Scale vs. Size
Scale and Size, are closely related terms that are often confused with each other in regards to playing or discussing Mobile Frame Zero. If you are six foot tall, and someone scans you and prints out a statuette of the scan at two feet tall, then that statuette is a one third scale model of you. If they print out the scan at one foot tall, then it would be a one sixth scale model of you. The scale of the statuette is one sixth because it would take six of them to equal the height of the source material, in this case you. The “size” of the one sixth scale model is one foot, or twelve inches.
Within the Mobile Frame Zero community it has become agreed upon through common usage that the “scale” of a game played will not be given a number based on fractional relationships to real world objects but a number based on how many Lego plates it takes to equal six feet. When I first started talking about scale, I found the average height of an adult man is five feet and ten inches. I figured with the addition of combat boots and a helmet the “average” man would then be an even six foot tall.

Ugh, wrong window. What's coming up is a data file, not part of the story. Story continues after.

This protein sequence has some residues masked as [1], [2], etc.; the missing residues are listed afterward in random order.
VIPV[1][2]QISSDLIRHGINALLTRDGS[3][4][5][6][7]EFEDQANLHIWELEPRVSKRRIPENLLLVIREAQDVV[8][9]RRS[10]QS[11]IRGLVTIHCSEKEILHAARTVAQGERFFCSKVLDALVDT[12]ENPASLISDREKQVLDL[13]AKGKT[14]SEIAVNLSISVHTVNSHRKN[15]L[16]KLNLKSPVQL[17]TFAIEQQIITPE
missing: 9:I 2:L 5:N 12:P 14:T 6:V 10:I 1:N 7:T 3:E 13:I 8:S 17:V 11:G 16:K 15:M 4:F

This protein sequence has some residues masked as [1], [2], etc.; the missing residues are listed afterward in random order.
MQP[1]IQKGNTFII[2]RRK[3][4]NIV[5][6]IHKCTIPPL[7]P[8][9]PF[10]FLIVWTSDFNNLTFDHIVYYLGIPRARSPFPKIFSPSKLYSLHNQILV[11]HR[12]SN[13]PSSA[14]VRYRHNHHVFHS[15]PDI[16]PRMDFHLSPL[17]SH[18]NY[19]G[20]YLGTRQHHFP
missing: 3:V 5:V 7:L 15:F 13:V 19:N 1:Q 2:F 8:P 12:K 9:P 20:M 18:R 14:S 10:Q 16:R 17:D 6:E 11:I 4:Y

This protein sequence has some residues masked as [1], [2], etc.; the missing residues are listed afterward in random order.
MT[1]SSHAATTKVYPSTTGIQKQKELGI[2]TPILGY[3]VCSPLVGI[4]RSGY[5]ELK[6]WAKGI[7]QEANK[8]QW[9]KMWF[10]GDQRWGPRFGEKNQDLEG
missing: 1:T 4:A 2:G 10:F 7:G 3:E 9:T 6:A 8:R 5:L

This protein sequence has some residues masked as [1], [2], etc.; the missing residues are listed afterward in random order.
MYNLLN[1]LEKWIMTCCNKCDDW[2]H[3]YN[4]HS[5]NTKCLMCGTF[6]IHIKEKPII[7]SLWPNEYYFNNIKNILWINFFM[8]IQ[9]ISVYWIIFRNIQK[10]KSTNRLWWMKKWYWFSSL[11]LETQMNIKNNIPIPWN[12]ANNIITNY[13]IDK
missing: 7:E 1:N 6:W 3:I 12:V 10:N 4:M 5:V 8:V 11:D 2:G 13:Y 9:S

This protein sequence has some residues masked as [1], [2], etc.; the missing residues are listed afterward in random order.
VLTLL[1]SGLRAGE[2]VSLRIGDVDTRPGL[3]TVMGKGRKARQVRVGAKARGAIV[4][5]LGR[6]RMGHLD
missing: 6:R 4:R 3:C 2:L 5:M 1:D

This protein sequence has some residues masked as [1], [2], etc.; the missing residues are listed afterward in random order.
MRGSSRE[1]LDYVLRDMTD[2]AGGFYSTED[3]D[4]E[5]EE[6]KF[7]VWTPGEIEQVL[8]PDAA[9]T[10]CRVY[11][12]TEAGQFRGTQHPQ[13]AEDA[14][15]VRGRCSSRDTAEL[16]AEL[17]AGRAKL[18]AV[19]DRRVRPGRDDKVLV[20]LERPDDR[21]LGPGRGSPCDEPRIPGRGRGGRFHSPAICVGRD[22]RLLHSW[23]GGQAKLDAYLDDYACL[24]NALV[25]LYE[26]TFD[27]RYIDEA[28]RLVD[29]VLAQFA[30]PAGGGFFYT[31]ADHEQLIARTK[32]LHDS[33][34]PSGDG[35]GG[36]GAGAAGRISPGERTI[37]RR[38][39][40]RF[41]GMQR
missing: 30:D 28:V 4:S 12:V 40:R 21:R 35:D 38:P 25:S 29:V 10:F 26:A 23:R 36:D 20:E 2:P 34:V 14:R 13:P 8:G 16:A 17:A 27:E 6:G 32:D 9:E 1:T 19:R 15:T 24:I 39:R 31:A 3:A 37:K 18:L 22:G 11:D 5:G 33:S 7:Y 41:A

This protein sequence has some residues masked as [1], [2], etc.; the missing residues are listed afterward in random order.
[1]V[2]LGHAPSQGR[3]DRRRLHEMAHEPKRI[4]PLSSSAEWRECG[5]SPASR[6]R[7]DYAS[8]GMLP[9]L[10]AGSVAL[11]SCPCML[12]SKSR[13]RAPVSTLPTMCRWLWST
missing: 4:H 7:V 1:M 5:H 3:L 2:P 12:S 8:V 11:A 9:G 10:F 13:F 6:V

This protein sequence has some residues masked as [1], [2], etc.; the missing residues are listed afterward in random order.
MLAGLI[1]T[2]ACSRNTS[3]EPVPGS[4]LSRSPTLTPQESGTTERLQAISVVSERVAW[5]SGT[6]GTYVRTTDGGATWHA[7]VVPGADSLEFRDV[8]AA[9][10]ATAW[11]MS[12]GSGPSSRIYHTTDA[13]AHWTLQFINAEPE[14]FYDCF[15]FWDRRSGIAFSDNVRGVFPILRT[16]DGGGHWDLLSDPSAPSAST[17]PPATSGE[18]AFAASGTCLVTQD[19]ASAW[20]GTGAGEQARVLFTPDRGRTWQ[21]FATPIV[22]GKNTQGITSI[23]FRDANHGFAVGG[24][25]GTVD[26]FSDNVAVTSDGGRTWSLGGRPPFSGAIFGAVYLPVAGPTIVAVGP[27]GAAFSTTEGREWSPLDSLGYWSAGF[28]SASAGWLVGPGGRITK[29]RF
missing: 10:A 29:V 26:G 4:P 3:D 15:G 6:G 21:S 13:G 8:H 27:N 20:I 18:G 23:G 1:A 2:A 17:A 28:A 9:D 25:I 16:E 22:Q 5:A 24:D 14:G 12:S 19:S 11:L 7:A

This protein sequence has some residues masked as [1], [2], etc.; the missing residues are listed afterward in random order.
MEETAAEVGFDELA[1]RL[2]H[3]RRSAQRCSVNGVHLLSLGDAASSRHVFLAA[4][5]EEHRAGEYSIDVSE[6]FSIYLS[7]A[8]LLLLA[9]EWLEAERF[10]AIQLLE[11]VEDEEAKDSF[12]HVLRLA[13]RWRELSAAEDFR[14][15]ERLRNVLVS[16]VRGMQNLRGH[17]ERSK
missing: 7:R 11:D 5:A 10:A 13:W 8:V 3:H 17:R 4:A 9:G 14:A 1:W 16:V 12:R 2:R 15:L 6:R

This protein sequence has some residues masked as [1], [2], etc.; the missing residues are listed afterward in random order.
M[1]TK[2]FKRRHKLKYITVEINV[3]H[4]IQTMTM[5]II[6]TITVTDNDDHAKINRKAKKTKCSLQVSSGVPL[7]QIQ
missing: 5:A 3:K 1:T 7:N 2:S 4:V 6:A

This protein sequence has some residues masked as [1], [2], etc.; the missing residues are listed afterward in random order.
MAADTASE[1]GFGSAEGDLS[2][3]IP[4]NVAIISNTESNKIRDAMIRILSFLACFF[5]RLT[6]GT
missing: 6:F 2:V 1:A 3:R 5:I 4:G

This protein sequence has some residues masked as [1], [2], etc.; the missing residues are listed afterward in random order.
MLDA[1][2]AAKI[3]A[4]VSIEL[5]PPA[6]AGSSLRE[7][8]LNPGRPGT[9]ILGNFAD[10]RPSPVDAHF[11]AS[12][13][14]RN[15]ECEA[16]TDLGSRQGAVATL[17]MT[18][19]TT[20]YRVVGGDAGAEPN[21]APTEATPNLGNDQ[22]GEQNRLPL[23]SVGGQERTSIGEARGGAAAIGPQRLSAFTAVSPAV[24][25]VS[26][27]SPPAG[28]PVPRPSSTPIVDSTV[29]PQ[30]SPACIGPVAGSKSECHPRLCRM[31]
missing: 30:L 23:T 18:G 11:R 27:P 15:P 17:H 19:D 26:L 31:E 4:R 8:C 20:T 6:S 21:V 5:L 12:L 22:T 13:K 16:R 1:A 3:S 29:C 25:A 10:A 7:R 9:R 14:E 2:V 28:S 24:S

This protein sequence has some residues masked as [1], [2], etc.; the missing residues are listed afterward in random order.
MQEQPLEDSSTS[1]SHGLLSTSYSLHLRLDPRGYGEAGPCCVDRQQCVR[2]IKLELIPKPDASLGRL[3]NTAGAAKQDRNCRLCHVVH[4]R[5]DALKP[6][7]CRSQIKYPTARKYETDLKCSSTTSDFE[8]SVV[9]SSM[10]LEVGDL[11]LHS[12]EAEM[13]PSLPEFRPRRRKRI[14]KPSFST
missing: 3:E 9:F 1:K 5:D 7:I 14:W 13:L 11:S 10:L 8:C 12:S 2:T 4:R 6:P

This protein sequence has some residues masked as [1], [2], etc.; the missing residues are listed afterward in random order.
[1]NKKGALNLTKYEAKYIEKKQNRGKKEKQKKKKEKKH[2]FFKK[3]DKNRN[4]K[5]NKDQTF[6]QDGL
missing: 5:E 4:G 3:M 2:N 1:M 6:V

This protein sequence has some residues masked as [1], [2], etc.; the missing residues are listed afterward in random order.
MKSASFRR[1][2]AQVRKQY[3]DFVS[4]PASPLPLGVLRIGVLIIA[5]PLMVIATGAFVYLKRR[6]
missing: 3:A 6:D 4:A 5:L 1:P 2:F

The Rule book has a background universe in which ground combat is based on a “seven plate scale” standard, but the rules and mechanics are not tied to any one scale. As long as the game pieces fit within the “suggestion box” and the ruler is the same length, then the game plays the same, no matter what the scale of the terrain. My preferred scale for game play is five plate scale, although I do have three different forces in seven plate scale.
If you have the space for bigger games you can increase the size of the “suggestion box” and the length of the ruler. The game will play the same. It will just require more space to play. The same is true in the other direction. If you have less space to play, you can reduce the size of the “suggestion box” and shorten up the ruler.